Fast Facts about Autosomal Dominant Polycystic Kidney Disease

•    It affects between 1 in 400 and 1 in 1000 people worldwide. 


•    At least one in every 1000 people has ADPKD

•    Because ADPKD has a ‘dominant’ inheritance pattern, there is a 50% 
chance that an affected parent will pass on ADPKD to each child born. 


•    Kidneys can enlarge 3-4 times their normal size. 


•    Nearly 2/3 adults and 1/3 children with ADPKD will develop high blood pressure or hypertension. 


•    Around 1 in 12 people with ADPKD will develop small brain aneurysms 
(these tend to occur in those with a family history of strokes). 


•    No specific dietary or other lifestyle measures have been shown to prevent cysts from developing in those with ADPKD, however a healthy lifestyle will help protect your kidney function, keep your blood pressure healthy and reduce your risk of heart attacks and strokes. 


•    Those with ADPKD should aim to keep their daily salt intake to no more than 5/6g (1 teaspoon) and preferably less. Often foods with “low salt” on the label mean that it has been replaced by Potassium, which can be equally as harmful. 


•    If you have ADPKD there is a 50% chance your baby will also inherit the ADPKD gene and develop ADPKD sometime during their life. 


•    Around 10% of people with ADPKD also have cysts in their pancreas. 


•    Approximately 50% of people with ADPKD develop kidney failure before 
the age of 60.

What are the symptoms of PKD?

Early in the progression of the disease there are generally no symptoms. In fact, many people are never diagnosed with ADPKD because they either have no symptoms or only a few symptoms that mimic other diseases. Common symptoms include:
High Blood Pressure also called hypertension, affects about 60% – 70% of men and 40% – 50% of women with ADPKD. It begins early in the course of ADPKD, often before there is abnormal kidney function. Left untreated, it further damages the kidneys, may enlarge the heart and can cause strokes.
Chronic pain or heaviness in the back, sides or abdomen is one of the most common problems for people with ADPKD. Pain can be intermittent and mild requiring only occasional pain medicine such as paracetamol. However, in a small number of people, the pain can be constant and quite severe.
Blood in the urine affects nearly 50% of those with ADPKD and can last for less than a day or a number of days. Bed rest, increased fluid intake and paracetamol for pain are usually the treatments if the bleeding is prolonged.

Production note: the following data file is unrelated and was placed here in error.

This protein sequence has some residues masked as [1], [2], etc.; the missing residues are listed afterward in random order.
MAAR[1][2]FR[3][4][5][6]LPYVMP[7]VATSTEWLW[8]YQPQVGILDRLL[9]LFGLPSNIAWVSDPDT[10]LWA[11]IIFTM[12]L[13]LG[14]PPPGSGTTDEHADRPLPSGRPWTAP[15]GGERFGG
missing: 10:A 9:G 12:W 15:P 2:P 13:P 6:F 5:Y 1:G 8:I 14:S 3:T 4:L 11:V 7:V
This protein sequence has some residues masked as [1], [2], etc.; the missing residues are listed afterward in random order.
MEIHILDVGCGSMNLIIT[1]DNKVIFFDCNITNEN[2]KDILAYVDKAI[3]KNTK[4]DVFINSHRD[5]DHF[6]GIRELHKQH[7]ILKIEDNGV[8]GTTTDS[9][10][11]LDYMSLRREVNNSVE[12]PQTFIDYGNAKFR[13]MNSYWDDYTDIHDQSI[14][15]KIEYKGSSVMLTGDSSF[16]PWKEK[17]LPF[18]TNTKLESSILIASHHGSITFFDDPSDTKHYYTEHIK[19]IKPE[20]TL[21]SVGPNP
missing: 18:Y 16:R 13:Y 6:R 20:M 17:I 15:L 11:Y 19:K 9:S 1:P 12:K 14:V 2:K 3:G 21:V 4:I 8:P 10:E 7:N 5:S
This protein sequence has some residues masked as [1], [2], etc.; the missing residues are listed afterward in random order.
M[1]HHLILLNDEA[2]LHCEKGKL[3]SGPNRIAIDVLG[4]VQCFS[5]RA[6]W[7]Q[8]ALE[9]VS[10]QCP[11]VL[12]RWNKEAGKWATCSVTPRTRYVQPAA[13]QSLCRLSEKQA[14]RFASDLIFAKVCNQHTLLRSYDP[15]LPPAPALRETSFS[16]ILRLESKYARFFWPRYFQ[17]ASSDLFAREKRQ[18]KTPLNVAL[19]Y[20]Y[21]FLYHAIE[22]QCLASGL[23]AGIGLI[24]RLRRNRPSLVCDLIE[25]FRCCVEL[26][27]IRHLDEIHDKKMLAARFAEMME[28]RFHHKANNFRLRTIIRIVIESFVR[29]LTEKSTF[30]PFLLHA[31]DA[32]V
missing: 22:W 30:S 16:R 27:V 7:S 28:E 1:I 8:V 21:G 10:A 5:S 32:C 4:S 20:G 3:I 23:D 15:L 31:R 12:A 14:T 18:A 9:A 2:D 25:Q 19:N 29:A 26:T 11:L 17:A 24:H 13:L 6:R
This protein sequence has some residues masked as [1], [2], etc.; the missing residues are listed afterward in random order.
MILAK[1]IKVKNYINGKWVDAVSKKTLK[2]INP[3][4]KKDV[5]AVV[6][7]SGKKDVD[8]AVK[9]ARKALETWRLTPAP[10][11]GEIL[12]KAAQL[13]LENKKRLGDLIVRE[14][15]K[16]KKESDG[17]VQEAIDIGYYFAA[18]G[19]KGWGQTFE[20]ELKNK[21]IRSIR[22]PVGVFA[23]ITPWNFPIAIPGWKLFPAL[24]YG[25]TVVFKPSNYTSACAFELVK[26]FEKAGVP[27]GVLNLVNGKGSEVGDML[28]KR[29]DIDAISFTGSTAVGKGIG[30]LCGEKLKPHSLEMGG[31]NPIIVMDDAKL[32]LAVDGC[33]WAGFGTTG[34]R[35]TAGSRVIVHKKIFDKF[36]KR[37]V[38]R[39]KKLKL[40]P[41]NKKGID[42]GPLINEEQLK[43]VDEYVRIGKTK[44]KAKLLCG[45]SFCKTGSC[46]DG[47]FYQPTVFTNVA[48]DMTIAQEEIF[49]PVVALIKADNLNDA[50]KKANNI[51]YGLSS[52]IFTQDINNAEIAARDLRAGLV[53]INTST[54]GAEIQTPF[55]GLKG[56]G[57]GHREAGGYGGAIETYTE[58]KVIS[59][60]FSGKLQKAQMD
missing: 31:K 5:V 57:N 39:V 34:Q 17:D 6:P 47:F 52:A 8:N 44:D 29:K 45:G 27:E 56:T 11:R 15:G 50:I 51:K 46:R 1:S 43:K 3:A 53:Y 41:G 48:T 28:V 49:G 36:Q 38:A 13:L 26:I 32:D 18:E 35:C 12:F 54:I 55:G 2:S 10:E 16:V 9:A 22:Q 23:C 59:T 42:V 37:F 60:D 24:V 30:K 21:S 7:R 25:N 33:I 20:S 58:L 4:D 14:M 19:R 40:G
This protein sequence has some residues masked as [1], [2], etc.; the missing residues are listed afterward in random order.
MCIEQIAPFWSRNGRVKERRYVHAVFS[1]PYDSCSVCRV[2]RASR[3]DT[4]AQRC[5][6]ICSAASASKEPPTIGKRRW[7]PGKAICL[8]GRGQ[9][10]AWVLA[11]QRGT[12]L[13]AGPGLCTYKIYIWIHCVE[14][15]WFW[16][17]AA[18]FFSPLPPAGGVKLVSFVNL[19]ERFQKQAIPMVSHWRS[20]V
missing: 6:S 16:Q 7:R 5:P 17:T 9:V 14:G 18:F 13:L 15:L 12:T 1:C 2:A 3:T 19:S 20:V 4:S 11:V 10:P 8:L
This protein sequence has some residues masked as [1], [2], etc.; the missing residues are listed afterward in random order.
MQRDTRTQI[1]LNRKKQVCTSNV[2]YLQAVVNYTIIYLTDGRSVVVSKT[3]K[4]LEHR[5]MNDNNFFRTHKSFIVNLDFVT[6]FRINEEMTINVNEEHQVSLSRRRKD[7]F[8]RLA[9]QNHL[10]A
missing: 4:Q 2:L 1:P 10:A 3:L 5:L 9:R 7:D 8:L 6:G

Urinary Tract Infection (UTI) is caused by bacteria reaching the bladder, kidneys or the cysts themselves. The most common symptom of UTI is pain or burning with urination and/or an urgent need to urinate even though there is only a small amount of urine. When the infection is in the kidney or in a cyst, there may be a sudden onset of fever, chills and back or flank pain.
Kidney stones occur in about 20%-30% of people with ADPKD, compared to 8%-10% in the general population. The symptoms are severe pain in the back, side or into the groin. Often there will be blood in the urine when passing a kidney stone.e.

How is PKD diagnosed?

A doctor is alerted to the possibility of ADPKD in three different ways

Someone reports a family history of ADPKD

Signs and symptoms that commonly occur in ADPKD appear

A test is done for another reason such as UTIs or kidney stones and cysts are found in the kidneys

Diagnosis can involve a number of tests including:
  • Physical examination – may detect high blood pressure or enlarged kidneys
  • Ultrasound – the most common and least expensive test for PKD, sound waves detect cysts in the kidneys, even when they are quite small
  • Blood tests – may detect reduced kidney function
  • Urinalysis – blood and/or protein may be found in the urine
  • Computed Tomography (CT) and Magnetic Resonance Imaging (MRI) – may be required if ultrasound results are inconclusive or more information is required, as they can detect very small cysts
  • Genetic testing – for families with a history of PKD, however these are not routinely performed

Is there a cure for PKD?

Currently there is no cure for PKD, which is why the PKD Foundation is raising money to fund medical research into finding a cure and raising awareness of the disease in Australia.

Is there any treatment for PKD?

In the early stages, there are ways to maintain kidney health. The most important is ensuring high blood pressure is well-controlled using medication if necessary.  However, when kidney function is reduced to less than 10%, treatment with dialysis and/or a kidney transplant should be considered. As each person’s experience is different, you should ask your doctor for more information.